I attended a course by Yale Patt from U. Austin, who is one of the "popes" of Computer Architecture research (see this ranking, for example), where he discussed Moore's Law.
He argued how Moore's Law was not a physical law, nor a technological or market-driven law. But it was a real law and had a very large impact.
Instead, he argued very accurately that Moore's Law was actually a psychological Law: given that it provided the baseline for the expected performance (or transistor count) increase, every company would struggle to get to that point, knowing that otherwise the others would get it and make a much better product. Therefore, Moore's Law became somehow a self-fulfilled prophecy. Note how the ITRS still provides yearly predictions for the (still exponential, in some cases) improvements in semiconductor technology fabrication.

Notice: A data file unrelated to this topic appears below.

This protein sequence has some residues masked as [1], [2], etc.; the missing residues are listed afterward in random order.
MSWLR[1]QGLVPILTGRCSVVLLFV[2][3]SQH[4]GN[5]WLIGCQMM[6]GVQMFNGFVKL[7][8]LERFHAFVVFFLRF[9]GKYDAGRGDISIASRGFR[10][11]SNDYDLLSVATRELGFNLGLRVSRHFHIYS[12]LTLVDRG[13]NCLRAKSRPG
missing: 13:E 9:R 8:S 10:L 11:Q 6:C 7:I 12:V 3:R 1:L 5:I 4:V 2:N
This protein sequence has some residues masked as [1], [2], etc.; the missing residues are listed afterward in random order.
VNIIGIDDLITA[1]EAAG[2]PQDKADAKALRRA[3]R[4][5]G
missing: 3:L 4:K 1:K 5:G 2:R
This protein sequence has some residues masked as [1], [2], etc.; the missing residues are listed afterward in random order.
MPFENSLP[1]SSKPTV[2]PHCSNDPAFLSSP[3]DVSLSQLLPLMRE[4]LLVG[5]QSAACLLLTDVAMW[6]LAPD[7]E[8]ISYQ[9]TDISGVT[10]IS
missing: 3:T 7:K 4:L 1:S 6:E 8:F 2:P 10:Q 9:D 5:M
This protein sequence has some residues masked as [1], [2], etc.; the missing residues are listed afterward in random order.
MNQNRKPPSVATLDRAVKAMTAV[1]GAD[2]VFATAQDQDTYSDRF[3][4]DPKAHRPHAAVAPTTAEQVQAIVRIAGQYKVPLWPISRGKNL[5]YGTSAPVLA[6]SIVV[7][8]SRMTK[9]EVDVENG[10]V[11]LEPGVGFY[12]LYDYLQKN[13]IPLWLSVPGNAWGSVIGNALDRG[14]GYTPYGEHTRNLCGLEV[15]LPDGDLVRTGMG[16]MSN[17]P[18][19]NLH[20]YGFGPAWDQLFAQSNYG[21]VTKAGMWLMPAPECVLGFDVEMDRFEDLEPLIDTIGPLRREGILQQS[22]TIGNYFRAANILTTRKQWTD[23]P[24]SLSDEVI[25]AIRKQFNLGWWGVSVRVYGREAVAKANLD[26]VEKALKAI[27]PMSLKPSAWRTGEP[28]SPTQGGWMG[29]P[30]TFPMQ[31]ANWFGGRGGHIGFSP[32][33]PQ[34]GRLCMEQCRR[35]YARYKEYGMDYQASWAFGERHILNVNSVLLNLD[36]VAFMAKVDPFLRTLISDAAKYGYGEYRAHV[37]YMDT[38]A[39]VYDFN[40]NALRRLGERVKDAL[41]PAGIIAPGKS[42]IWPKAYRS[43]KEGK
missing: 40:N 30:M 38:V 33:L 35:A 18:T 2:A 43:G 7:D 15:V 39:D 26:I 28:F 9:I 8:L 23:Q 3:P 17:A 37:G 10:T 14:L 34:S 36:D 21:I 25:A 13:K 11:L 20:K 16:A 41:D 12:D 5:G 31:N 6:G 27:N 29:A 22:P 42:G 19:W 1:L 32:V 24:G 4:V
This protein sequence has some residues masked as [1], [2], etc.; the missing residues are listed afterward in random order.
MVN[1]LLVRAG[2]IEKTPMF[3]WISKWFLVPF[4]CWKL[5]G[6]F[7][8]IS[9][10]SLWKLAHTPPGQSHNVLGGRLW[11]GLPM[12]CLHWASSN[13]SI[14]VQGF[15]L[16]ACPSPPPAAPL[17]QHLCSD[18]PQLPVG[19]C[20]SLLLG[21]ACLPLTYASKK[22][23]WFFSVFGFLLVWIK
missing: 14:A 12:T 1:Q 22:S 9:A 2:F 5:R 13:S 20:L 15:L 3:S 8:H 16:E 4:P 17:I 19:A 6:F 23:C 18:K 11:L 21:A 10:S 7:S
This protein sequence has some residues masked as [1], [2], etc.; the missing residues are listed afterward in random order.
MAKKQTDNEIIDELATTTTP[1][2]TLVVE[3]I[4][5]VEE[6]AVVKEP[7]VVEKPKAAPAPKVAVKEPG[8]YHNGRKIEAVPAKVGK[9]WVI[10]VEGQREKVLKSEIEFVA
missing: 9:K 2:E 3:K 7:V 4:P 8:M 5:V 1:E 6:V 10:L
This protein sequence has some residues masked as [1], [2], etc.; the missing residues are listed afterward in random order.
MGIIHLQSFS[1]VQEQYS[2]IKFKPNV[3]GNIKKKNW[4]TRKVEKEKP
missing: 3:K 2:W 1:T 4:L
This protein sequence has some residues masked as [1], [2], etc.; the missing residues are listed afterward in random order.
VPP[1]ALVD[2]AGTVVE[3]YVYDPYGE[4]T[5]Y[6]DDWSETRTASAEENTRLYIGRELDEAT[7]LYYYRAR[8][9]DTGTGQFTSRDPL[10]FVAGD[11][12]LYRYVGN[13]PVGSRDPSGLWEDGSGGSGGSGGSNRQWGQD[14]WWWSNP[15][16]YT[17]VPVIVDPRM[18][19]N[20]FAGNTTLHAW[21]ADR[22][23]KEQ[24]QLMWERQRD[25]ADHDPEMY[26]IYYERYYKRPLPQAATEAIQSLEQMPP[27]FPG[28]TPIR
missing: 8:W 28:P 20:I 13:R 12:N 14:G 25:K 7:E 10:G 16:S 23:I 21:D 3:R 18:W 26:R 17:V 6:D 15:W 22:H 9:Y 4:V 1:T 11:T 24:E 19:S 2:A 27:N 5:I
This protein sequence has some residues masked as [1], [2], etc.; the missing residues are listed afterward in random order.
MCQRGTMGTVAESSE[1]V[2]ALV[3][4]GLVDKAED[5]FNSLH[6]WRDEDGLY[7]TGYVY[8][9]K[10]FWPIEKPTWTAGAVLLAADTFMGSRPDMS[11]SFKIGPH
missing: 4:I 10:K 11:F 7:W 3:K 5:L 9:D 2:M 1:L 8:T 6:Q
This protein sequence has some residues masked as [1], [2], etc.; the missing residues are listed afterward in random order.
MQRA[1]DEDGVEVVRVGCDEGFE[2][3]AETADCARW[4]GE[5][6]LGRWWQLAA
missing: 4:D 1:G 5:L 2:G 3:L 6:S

So definitely you are right in that it was a mere observation -- but this observation drove the evolution of electronics for more than 50 years (enough to be labelled as "Law", isn't it?)